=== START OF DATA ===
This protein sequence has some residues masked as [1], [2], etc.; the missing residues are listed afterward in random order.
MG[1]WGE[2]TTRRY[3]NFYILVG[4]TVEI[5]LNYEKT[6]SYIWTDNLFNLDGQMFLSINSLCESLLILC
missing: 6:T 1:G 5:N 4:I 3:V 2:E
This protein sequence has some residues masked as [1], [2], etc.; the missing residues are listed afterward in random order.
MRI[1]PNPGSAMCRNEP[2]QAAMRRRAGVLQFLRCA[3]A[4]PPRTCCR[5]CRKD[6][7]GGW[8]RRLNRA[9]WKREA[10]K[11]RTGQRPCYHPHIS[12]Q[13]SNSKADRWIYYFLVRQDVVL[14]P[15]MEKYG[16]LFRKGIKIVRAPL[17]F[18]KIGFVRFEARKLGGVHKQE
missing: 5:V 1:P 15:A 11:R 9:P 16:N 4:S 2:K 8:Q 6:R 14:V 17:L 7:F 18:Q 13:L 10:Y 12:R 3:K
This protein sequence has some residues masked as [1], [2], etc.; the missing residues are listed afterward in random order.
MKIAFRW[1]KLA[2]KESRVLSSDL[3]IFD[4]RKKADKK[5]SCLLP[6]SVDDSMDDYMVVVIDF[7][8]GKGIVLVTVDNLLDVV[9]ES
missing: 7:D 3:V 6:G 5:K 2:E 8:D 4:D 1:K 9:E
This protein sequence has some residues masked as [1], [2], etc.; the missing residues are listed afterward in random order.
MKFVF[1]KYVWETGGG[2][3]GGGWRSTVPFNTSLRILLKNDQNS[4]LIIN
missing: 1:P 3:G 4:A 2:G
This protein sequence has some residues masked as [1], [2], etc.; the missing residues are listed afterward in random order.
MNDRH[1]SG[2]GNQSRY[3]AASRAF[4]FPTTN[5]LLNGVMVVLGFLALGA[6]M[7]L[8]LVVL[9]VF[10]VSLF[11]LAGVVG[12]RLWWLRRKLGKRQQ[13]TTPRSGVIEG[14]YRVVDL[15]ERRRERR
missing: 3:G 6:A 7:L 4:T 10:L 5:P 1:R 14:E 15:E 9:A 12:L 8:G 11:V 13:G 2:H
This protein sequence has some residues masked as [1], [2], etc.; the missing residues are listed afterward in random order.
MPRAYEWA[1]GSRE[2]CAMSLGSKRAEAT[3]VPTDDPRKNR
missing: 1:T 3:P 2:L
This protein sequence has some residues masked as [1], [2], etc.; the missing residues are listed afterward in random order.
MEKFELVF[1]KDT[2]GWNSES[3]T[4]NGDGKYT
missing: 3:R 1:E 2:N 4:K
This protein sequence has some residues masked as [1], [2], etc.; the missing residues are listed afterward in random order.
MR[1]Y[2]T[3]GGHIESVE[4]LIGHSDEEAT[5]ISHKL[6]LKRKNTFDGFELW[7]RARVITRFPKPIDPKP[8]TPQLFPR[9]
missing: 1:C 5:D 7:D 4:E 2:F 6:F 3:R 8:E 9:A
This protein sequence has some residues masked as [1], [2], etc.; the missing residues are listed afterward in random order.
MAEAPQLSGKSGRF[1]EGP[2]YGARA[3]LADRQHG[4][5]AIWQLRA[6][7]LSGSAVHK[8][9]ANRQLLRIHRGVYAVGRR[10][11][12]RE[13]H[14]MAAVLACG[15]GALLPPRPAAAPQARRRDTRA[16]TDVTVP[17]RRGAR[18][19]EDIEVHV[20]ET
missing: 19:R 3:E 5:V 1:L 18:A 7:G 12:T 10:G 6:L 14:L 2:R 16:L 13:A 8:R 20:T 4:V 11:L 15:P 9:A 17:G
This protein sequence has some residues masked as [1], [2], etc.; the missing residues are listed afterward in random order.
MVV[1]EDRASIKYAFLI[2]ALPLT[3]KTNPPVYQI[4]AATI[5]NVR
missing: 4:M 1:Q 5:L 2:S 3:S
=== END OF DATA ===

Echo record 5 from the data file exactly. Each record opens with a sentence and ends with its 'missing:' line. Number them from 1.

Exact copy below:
This protein sequence has some residues masked as [1], [2], etc.; the missing residues are listed afterward in random order.
MNDRH[1]SG[2]GNQSRY[3]AASRAF[4]FPTTN[5]LLNGVMVVLGFLALGA[6]M[7]L[8]LVVL[9]VF[10]VSLF[11]LAGVVG[12]RLWWLRRKLGKRQQ[13]TTPRSGVIEG[14]YRVVDL[15]ERRRERR
missing: 3:G 6:A 7:L 4:T 10:L 5:P 1:R 14:E 15:E 9:A 12:L 8:G 11:V 13:G 2:H